1588 - 1662
Court ivory tankard wall with putti as Nereids and Tritons
Schwäbisch-Hall, c. 1650
11 × 13 × 11.5 cm. (4 ⅓ × 5 ¼ × 4 ½ in.)
Monogram 'LK' on scallop-shell boat on the lower edge
Provenance: Germany, private collection.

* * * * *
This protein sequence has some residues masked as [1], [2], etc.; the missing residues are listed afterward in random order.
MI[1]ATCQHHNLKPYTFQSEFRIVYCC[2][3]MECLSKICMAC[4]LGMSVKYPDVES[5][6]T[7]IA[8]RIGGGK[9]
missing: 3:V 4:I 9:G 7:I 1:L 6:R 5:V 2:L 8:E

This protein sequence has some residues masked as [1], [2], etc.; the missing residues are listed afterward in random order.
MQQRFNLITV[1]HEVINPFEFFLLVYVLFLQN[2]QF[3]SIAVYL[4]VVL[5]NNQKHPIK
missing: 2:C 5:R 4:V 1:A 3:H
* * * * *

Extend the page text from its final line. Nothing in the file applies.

Further information: Carved with consummate mastery into reliefs, this magnificent tankard wall shows a parade of marine deities and wingèd putti, who appear as naked children against a background of bulrushes. The anatomical conception and handling of the children's bodies, the standardised faces of the putti, their various hairstyles, and even the structure of this scene, inevitably lead alert viewers to associate this exquisite ivory with the work of the man who was probably the most important ivory carver of the seventeenth century: Leonhard Kern, who was specialising in precious works of sculpture for distinguished collectors and stood out among the sculptors of his day with his unique formal idiom. The monogram, i.e. the initials 'LK' in ligature incised on the prow of the scallop-shell boat, which is formed as a grotesque, shows that this fine ivory relief is indeed a work of Leonhard Kern's - one of the few sculptures signed by the celebrated artist.